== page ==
Redefining Business Strategies with Continuous Intelligence


“Organizations can no longer take a batch-based analytical approach to adaptation. They need to analyze, learn and predict in real-time, and they can do this with continuous intelligence. Continuous intelligence directly leads to increased business resiliency and agility, while enabling organizations to redefine competitive advantage,” says Simon Crosby, CTO, Swim, in an exclusive interview with EnterpriseTalk.

ET Bureau: How can a massive amount of historical data help enterprises in making decisions? 

Simon Crosby: Continuous streams of events from “always-on” infrastructure and applications hold clues that organizations require to keep a competitive advantage, but most fail to find them in time. Sadly, it’s not getting easier. Over two million “smart” devices connect every hour, and there are a billion mobile devices in our hands. Organizations are drowning in streams of data and big-data “store-then-analyze” architectures that save and then process historical data struggle to find answers in time because data streams are boundless but data is only ephemerally useful.

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So in answer to the question – is saving historical data even an option? Moreover, can any business afford not to adapt on-the-fly, based on the very best intelligence it can glean from the data streams that continuously arrive? The answer to both of these questions is “no.”

If we were to continue on our path, could existing application architectures built around databases keep up? Could we go back in time and reprocess all historical data later? Again, no. What we want is an efficient and analyzed form of historical data that is useful in the future. For example, the daily patterns of traffic at an intersection are more relevant than each car’s arrival time.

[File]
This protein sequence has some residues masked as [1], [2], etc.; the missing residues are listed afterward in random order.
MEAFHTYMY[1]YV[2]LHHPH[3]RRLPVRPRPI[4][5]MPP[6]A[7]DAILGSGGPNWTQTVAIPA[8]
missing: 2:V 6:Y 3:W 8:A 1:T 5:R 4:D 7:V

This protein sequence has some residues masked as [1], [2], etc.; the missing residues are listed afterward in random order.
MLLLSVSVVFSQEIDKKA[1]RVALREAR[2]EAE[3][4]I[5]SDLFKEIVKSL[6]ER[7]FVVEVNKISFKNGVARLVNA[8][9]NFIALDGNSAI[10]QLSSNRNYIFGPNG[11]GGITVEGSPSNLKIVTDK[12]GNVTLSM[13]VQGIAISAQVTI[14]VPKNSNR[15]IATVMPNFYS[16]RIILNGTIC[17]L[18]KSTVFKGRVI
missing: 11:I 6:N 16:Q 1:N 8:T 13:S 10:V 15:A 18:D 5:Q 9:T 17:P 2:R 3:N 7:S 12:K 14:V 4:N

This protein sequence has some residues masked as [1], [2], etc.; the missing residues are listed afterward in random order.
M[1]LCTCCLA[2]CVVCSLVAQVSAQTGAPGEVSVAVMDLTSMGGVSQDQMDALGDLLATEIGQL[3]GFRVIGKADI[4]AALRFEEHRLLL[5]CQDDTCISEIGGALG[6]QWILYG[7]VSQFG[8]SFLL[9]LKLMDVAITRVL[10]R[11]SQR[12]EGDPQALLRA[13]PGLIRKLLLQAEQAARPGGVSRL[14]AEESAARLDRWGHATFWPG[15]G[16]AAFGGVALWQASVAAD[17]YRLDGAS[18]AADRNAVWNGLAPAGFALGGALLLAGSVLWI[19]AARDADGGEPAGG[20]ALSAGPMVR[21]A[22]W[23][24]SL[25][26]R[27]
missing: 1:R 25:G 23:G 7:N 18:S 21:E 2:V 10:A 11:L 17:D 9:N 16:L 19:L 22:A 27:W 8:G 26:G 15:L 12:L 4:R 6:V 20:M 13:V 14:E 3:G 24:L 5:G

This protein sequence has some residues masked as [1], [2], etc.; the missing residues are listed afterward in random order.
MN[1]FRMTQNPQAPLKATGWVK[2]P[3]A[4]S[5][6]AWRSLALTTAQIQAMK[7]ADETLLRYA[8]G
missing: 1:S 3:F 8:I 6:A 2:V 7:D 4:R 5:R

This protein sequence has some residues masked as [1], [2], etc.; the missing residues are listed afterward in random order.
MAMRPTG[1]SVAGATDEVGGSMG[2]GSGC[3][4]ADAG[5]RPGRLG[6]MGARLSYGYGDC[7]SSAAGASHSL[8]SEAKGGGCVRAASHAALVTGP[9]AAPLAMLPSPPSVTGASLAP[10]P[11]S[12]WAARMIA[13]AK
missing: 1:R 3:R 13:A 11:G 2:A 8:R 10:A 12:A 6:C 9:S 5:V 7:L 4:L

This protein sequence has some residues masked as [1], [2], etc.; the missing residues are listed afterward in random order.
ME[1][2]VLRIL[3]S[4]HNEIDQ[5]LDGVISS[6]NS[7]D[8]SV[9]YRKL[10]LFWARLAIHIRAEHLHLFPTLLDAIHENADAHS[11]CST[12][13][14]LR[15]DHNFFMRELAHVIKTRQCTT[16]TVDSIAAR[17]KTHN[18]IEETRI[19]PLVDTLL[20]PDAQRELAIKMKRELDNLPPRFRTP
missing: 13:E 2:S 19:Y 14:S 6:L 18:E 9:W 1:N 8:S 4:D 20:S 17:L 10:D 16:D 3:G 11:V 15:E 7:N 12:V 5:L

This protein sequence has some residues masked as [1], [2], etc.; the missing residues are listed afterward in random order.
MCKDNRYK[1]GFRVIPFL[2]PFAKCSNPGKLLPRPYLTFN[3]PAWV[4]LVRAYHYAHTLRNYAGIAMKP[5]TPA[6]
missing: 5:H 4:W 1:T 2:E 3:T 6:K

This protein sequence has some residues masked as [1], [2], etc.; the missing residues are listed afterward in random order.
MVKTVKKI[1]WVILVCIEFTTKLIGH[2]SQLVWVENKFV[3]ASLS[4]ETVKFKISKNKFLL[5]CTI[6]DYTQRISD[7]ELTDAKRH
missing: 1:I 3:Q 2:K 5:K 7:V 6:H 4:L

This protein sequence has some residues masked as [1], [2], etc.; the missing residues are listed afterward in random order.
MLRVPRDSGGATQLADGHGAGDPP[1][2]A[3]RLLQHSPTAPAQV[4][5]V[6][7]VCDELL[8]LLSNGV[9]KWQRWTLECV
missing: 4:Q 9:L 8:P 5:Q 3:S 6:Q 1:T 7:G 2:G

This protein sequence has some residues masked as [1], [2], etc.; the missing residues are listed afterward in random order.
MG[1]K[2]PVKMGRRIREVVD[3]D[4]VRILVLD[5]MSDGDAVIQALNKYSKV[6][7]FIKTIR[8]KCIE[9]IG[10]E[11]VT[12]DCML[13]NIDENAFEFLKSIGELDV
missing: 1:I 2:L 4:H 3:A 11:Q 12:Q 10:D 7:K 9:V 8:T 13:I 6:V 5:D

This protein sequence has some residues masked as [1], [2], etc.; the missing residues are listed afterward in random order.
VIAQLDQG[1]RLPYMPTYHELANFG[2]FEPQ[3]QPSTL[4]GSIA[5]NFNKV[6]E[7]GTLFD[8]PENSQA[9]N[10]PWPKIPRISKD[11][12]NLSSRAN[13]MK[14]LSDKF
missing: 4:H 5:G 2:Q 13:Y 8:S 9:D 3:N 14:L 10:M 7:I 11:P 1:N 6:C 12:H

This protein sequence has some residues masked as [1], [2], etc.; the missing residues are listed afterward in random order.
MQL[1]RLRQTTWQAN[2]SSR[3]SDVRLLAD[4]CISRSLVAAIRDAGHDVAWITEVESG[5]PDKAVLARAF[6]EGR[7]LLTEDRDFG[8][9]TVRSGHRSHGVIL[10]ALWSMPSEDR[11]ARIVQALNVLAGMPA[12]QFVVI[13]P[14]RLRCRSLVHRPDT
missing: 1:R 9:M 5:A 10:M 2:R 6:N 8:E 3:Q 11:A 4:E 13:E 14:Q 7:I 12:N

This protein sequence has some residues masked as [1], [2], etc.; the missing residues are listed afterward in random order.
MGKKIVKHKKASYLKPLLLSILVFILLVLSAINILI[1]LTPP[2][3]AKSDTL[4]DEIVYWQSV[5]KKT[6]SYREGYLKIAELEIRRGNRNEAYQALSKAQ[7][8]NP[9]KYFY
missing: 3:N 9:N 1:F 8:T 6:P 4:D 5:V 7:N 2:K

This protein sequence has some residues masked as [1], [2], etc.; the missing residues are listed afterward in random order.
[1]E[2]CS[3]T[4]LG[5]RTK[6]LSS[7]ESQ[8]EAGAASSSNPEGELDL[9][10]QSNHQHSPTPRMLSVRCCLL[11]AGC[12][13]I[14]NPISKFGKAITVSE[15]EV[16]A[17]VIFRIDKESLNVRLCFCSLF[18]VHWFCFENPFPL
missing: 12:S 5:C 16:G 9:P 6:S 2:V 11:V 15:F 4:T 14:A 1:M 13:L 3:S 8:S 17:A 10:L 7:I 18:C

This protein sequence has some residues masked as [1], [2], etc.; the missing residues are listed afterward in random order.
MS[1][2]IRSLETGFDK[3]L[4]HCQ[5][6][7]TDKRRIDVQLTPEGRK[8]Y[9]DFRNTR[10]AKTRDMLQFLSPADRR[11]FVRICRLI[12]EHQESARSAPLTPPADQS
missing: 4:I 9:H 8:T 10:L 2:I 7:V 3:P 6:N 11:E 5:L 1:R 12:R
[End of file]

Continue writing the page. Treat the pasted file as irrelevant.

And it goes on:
Continuous Intelligence delivers durable insights on-the-fly from streaming data, dynamically building models that drive analysis, learning, and prediction. Insights are necessary; what is critical though is that the “store then analyze” notion of applications has to change to an “analyze, react and then store” model, just to keep up.

ET Bureau: What is the biggest advantage of an open core platform for continuous intelligence at scale?

Simon Crosby: Open core platforms hope to make it easier for developers to create continuous intelligence applications. They use an open core model where they open source everything that developers need to quickly get from “too much data” to “hero.”

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Developers create simple object-oriented applications in Java and JavaScript. Streaming data builds an automatically scaled-out graph of stateful, concurrent objects called Web Agents similar to digital twins of data sources. Each Web Agent actively processes raw data from a single source and keeps its state in memory. They link to each other based on context discovered in the data, dynamically building a graph that reflects contextual relationships between sources like proximity, containment, or even correlation.